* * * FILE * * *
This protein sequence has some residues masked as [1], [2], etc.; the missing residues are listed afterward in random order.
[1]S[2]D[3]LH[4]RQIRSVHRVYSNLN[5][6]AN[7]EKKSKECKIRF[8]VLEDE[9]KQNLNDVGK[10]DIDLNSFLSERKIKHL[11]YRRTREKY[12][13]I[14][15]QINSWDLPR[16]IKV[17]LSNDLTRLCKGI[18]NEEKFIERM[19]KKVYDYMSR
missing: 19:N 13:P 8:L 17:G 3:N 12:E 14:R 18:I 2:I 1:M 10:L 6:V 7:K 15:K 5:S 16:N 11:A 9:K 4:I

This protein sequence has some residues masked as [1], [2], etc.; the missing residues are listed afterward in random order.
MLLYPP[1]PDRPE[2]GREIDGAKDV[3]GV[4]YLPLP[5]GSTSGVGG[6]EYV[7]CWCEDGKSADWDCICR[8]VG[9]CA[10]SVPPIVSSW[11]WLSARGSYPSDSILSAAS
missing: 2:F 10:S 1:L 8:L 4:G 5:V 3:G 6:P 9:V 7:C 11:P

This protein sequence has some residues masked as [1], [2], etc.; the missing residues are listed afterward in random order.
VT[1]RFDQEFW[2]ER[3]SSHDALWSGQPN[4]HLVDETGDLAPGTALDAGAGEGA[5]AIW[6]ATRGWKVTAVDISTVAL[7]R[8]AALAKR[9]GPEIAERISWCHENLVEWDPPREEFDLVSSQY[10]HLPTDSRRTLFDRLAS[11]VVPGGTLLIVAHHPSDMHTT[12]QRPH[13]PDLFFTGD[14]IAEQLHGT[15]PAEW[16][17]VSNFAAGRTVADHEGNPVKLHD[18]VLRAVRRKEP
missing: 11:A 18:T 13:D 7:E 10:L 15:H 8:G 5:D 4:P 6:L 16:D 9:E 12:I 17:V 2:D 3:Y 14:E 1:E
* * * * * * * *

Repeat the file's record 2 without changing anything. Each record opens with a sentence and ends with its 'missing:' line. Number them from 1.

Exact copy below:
This protein sequence has some residues masked as [1], [2], etc.; the missing residues are listed afterward in random order.
MLLYPP[1]PDRPE[2]GREIDGAKDV[3]GV[4]YLPLP[5]GSTSGVGG[6]EYV[7]CWCEDGKSADWDCICR[8]VG[9]CA[10]SVPPIVSSW[11]WLSARGSYPSDSILSAAS
missing: 2:F 10:S 1:L 8:L 4:G 5:V 3:G 6:P 9:V 7:C 11:P